Russia’s multiple attempts to impede the grain deal

The Ukrainian Military Intelligence published a classified report for Russia’s top military and political leadership on terminating the grain deal.

The document’s text is dedicated to the technologies used to impede the implementation of the grain corridor and ultimately led to the suspension of the agreement.

Details of the Ukrainian Military intelligence report

According to the report, the so-called “joint coordination centre” saw its main task as minimising the volume of grain exported under the grain deal.

The document states that high-quality inspection of vessels was also one of the key elements in curbing the uncontrolled growth of grain exports from Ukrainian ports. 

The activities of the Russian inspectors were conducted in strict accordance with the developed methodological documents on the organisation of ship inspections. 

As a result of the inspections, 46 vessels were restricted from participating in the Black Sea Initiative, and 303 vessels were banned for 342 days.

Russian actions to disrupt the grain agreement

The actions to disrupt the Grain deal were divided into several stages.

In the first stage, at the initiative of the Russian president, Russia’s participation in the GPA was suspended from 29.10.22 to 03.11.22. This resulted in a drop in grain exports from 4.2 million tonnes in October to 2.6 million tonnes in November.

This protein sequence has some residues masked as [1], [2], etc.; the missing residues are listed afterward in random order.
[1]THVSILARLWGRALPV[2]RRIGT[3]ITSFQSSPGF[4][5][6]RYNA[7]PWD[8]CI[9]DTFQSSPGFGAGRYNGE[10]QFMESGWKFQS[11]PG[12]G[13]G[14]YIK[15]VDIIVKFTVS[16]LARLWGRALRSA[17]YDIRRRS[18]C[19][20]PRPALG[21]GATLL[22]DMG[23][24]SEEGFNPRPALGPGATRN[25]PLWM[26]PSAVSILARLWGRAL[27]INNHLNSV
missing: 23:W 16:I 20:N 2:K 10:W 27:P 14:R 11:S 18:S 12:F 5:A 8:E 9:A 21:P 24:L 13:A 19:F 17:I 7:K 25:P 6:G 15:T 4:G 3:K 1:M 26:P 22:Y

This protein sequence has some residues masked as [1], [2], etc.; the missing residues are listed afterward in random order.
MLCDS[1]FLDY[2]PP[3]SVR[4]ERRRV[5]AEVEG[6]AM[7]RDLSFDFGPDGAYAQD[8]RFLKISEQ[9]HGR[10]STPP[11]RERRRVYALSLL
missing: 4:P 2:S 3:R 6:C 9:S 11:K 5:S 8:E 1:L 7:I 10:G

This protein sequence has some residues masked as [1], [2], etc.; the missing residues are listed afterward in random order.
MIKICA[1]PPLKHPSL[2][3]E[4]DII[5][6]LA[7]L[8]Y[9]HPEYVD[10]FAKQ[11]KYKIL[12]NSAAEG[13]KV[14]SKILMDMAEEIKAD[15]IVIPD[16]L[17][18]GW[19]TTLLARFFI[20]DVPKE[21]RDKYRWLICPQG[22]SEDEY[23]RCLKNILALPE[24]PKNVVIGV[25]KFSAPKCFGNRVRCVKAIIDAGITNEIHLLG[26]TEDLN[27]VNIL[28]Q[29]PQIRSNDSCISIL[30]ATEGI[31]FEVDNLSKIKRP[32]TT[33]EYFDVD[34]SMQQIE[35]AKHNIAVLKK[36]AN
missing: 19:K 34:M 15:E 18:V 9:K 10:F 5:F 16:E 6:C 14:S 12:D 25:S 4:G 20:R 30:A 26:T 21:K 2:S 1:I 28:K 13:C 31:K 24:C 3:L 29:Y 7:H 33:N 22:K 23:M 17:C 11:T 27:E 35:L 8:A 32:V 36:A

The second stage included measures to restrict ships’ access to the port of Pivdennyi, reduce the number of inspection teams (no more than two), and stop the registration of grain carriers.

This allowed the Russians to restrain the number of ships heading to Ukrainian ports and significantly limit the volume of food exports from Ukraine, which led to Kyiv’s inability to export about 20 million tonnes of cargo.

Special attention was paid to the disruption of grain supplies under the World Food Programme.

To extend or not to extend the grain deal 

The Ukrainian agency believes that the document shows that all actions to disrupt the Grain deal are part of a single pre-designed plan.

Moreover, Moscow’s plan to disrupt Ukrainian grain exports has been evidenced by targeted Russian shelling of Ukrainian port infrastructure; it appears to be just another step in its implementation.

If the Grain deal is extended, the Russians will use all the acquired “experience” to disrupt international trade agreements.

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